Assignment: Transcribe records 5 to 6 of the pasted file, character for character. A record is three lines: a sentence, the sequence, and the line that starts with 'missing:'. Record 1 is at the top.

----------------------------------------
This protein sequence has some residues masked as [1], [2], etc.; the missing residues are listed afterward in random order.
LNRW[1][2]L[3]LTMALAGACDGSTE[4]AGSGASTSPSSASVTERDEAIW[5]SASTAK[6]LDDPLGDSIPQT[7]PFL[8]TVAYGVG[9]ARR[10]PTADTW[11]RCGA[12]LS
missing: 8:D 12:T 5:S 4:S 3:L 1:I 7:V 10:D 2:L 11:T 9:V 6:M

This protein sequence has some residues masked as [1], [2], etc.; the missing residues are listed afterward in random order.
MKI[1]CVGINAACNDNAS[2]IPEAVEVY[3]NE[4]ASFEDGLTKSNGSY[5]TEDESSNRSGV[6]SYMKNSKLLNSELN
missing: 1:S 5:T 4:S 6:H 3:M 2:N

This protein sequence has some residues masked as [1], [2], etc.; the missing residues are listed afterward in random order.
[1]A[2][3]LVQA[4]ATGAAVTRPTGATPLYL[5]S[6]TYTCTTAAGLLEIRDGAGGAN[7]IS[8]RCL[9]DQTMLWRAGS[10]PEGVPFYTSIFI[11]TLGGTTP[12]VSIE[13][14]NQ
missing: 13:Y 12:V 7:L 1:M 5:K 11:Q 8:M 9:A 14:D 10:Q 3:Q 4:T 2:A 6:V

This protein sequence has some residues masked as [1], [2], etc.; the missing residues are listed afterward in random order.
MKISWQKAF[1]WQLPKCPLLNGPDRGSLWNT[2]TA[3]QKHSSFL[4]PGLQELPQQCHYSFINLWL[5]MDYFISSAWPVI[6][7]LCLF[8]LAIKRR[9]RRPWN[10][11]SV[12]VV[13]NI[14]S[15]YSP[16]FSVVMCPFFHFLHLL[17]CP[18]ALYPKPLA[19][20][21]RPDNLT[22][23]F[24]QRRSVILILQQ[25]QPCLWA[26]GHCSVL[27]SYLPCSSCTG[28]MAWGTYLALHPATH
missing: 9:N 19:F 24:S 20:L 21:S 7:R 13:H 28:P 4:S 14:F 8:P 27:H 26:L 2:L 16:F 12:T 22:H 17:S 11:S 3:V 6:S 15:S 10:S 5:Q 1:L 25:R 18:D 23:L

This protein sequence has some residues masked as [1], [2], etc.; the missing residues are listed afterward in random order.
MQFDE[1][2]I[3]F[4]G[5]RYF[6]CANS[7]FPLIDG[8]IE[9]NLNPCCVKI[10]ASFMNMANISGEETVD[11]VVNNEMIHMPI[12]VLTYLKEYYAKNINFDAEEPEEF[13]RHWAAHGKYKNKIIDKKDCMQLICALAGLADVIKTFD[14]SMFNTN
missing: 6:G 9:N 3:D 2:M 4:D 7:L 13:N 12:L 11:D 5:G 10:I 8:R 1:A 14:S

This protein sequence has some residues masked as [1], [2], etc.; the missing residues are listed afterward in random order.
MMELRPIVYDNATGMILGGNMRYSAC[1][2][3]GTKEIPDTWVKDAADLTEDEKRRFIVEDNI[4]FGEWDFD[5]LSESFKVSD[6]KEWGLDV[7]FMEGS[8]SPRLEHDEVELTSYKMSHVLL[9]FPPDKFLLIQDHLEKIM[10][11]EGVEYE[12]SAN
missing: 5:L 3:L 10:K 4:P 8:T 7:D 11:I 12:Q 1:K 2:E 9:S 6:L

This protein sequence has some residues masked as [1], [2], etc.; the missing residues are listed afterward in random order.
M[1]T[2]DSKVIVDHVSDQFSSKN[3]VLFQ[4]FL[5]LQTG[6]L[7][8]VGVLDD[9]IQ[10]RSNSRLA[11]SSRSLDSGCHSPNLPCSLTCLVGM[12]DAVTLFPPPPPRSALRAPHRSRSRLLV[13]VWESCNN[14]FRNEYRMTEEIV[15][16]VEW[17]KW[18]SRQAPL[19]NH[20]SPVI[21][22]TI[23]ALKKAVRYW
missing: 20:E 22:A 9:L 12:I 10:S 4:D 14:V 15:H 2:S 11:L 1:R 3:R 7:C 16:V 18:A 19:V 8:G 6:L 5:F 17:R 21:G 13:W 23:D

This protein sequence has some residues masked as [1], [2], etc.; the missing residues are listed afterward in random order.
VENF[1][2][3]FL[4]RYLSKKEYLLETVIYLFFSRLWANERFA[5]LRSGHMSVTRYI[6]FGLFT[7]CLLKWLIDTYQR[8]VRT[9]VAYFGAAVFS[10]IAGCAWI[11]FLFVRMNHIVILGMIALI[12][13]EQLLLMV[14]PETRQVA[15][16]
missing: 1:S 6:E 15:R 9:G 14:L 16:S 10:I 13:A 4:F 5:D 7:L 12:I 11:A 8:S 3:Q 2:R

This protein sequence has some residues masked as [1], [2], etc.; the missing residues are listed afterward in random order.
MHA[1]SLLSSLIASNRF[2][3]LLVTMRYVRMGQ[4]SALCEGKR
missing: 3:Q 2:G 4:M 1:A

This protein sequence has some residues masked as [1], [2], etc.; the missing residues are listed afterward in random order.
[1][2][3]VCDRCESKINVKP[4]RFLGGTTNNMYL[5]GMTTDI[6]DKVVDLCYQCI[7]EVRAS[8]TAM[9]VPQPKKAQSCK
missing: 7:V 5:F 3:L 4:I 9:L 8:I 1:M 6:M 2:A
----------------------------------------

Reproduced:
This protein sequence has some residues masked as [1], [2], etc.; the missing residues are listed afterward in random order.
MQFDE[1][2]I[3]F[4]G[5]RYF[6]CANS[7]FPLIDG[8]IE[9]NLNPCCVKI[10]ASFMNMANISGEETVD[11]VVNNEMIHMPI[12]VLTYLKEYYAKNINFDAEEPEEF[13]RHWAAHGKYKNKIIDKKDCMQLICALAGLADVIKTFD[14]SMFNTN
missing: 6:G 9:N 3:D 2:M 4:D 7:L 13:N 12:L 11:D 5:G 10:I 8:R 1:A 14:S

This protein sequence has some residues masked as [1], [2], etc.; the missing residues are listed afterward in random order.
MMELRPIVYDNATGMILGGNMRYSAC[1][2][3]GTKEIPDTWVKDAADLTEDEKRRFIVEDNI[4]FGEWDFD[5]LSESFKVSD[6]KEWGLDV[7]FMEGS[8]SPRLEHDEVELTSYKMSHVLL[9]FPPDKFLLIQDHLEKIM[10][11]EGVEYE[12]SAN
missing: 5:L 3:L 10:K 4:P 8:T 7:D 11:I 12:Q 1:K 2:E 9:S 6:L